The India-EU bilateral trade and investment agreement (BTIA) — the ambitious free trade pact that India has been negotiating with its biggest trading partner since June 2007 — is headed for the deep freeze.
Having already kick-started trade negotiations with the US and with talks on a pact with Japan on the cards, the shift in priorities for Brussels is exemplified by the fact that Ignacio Garcia Bercero, the chief negotiator for the India pact, has now moved on to the Transatlantic Trade and Investment Partnership (TTIP) — an ambitious trade pact between the EU and the US. Bercero, a director at the Directorate General for Trade of the European Commission, has now been appointed the EU’s chief negotiator for the TTIP.
Besides, last ditch effort by the government to shepherd the insurance legislation through Parliament in the upcoming winter session in a bid to partially fulfill its side of the commitments under the India-EU bilateral trade and investment agreement (BTIA) may simply not be enough to salvage the ambitious free trade pact that India has been negotiating with its biggest trading partner since June 2007.
Brussels is evidently unwilling to accede to a changes in a provision in the insurance bill being worked out by the UPA government that it hopes will garner the opposition’s support. Under this, a hike in the FDI cap to 49 per cent from 26 per cent has been proposed without a commensurate increase in voting rights for the foreign partner.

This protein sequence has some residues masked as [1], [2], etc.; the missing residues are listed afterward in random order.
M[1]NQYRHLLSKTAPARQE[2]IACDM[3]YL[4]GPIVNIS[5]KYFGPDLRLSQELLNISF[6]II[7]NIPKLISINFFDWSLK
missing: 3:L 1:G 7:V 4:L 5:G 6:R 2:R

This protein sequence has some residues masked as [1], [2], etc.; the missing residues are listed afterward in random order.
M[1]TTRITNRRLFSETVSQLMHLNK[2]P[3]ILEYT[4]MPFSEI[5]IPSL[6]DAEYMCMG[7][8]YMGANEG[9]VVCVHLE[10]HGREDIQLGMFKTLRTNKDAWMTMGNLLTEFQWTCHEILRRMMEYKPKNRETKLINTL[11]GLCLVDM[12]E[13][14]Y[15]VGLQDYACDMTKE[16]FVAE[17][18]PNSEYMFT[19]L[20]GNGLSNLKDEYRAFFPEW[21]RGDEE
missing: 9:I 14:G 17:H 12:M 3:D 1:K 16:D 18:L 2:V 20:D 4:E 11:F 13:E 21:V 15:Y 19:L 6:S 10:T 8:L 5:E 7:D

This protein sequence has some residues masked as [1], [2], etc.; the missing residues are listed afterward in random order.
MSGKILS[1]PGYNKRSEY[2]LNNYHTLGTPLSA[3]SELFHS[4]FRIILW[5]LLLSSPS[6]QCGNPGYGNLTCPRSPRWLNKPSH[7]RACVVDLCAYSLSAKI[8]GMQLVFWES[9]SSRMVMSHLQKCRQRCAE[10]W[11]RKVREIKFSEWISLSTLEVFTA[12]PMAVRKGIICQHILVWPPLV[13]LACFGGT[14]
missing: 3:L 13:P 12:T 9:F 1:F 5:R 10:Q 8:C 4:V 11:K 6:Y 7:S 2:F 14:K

“The negotiations are going to be put on ice in about two months. It’s a fairly gloomy outlook. I don’t see it happening in the next 3-4 years,” Fredrik Erixon, director of European Centre for International Political Economy, said.
The EU-India negotiations would be suspended in the wake of the impending general elections in India and the elections to the European Parliament next year.
From the EU’s perspective, the three key outstanding issues that need to be sufficiently addressed include a resolution on services such as banking and insurance, tariffs on items such as spirits and cars, along with the issue of inconsistencies in public procurement.
Even if the government were to walk the talk on steering the insurance legislation through Parliament in the upcoming winter session, a resolution appears elusive.
“There is no question of agreeing to a hike in (FDI) limits without an increase in voting rights,” an EU official said.
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